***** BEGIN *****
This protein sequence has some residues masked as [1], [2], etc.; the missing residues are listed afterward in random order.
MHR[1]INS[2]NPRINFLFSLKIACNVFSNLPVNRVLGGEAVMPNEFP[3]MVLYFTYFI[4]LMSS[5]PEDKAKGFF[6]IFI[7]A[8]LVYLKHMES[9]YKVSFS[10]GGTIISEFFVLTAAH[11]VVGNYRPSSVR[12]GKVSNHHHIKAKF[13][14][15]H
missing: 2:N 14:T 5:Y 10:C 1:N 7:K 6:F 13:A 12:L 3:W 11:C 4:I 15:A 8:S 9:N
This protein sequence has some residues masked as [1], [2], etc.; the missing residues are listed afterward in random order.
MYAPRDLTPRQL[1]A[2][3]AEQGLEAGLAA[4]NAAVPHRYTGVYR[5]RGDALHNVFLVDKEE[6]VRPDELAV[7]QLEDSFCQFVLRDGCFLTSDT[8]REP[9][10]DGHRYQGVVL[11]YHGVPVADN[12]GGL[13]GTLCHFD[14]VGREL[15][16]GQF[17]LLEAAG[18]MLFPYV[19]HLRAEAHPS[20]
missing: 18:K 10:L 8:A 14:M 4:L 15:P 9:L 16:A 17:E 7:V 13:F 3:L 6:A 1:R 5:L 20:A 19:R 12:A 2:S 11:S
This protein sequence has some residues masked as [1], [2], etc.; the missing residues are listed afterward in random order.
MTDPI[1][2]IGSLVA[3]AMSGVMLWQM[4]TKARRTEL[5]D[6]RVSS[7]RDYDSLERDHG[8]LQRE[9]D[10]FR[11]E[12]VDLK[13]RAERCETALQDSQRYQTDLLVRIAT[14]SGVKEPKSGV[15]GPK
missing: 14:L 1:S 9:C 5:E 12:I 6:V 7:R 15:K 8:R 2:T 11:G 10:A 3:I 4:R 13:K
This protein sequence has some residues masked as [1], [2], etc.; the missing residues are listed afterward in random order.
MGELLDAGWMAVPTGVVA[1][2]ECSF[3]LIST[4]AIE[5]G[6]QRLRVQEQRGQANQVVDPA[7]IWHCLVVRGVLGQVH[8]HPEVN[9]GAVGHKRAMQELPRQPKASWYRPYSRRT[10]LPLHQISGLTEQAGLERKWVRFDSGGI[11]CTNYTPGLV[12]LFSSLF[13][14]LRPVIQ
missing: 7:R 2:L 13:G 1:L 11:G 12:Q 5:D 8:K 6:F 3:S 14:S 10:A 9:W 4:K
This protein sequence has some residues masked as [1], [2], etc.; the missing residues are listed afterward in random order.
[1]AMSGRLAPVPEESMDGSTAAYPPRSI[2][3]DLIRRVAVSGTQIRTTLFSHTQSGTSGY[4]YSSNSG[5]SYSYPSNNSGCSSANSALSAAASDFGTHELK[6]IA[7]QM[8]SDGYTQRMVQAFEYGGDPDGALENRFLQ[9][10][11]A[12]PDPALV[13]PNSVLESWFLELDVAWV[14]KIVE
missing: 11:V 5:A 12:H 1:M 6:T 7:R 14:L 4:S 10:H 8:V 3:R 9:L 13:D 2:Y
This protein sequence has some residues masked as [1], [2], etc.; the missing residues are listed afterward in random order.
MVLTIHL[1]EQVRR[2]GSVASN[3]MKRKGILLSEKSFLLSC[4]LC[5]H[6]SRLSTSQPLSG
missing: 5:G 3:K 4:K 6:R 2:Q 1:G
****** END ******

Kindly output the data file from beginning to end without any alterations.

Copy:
This protein sequence has some residues masked as [1], [2], etc.; the missing residues are listed afterward in random order.
MHR[1]INS[2]NPRINFLFSLKIACNVFSNLPVNRVLGGEAVMPNEFP[3]MVLYFTYFI[4]LMSS[5]PEDKAKGFF[6]IFI[7]A[8]LVYLKHMES[9]YKVSFS[10]GGTIISEFFVLTAAH[11]VVGNYRPSSVR[12]GKVSNHHHIKAKF[13][14][15]H
missing: 2:N 14:T 5:Y 10:C 1:N 7:K 6:F 13:A 12:L 3:W 11:C 4:I 15:A 8:S 9:N
This protein sequence has some residues masked as [1], [2], etc.; the missing residues are listed afterward in random order.
MYAPRDLTPRQL[1]A[2][3]AEQGLEAGLAA[4]NAAVPHRYTGVYR[5]RGDALHNVFLVDKEE[6]VRPDELAV[7]QLEDSFCQFVLRDGCFLTSDT[8]REP[9][10]DGHRYQGVVL[11]YHGVPVADN[12]GGL[13]GTLCHFD[14]VGREL[15][16]GQF[17]LLEAAG[18]MLFPYV[19]HLRAEAHPS[20]
missing: 18:K 10:L 8:A 14:M 4:L 15:P 9:L 16:A 17:E 7:V 13:F 3:L 6:A 1:R 5:L 20:A 19:R 12:A 2:S 11:S
This protein sequence has some residues masked as [1], [2], etc.; the missing residues are listed afterward in random order.
MTDPI[1][2]IGSLVA[3]AMSGVMLWQM[4]TKARRTEL[5]D[6]RVSS[7]RDYDSLERDHG[8]LQRE[9]D[10]FR[11]E[12]VDLK[13]RAERCETALQDSQRYQTDLLVRIAT[14]SGVKEPKSGV[15]GPK
missing: 14:L 1:S 9:C 5:E 12:I 6:V 7:R 15:K 8:R 2:T 11:G 10:A 3:I 4:R 13:K
This protein sequence has some residues masked as [1], [2], etc.; the missing residues are listed afterward in random order.
MGELLDAGWMAVPTGVVA[1][2]ECSF[3]LIST[4]AIE[5]G[6]QRLRVQEQRGQANQVVDPA[7]IWHCLVVRGVLGQVH[8]HPEVN[9]GAVGHKRAMQELPRQPKASWYRPYSRRT[10]LPLHQISGLTEQAGLERKWVRFDSGGI[11]CTNYTPGLV[12]LFSSLF[13][14]LRPVIQ
missing: 7:R 2:L 13:G 1:L 11:G 12:Q 5:D 8:K 6:F 3:S 14:S 10:A 9:W 4:K
This protein sequence has some residues masked as [1], [2], etc.; the missing residues are listed afterward in random order.
[1]AMSGRLAPVPEESMDGSTAAYPPRSI[2][3]DLIRRVAVSGTQIRTTLFSHTQSGTSGY[4]YSSNSG[5]SYSYPSNNSGCSSANSALSAAASDFGTHELK[6]IA[7]QM[8]SDGYTQRMVQAFEYGGDPDGALENRFLQ[9][10][11]A[12]PDPALV[13]PNSVLESWFLELDVAWV[14]KIVE
missing: 11:V 5:A 12:H 1:M 6:T 7:R 14:L 4:S 10:H 8:V 3:R 9:L 13:D 2:Y
This protein sequence has some residues masked as [1], [2], etc.; the missing residues are listed afterward in random order.
MVLTIHL[1]EQVRR[2]GSVASN[3]MKRKGILLSEKSFLLSC[4]LC[5]H[6]SRLSTSQPLSG
missing: 5:G 3:K 4:K 6:R 2:Q 1:G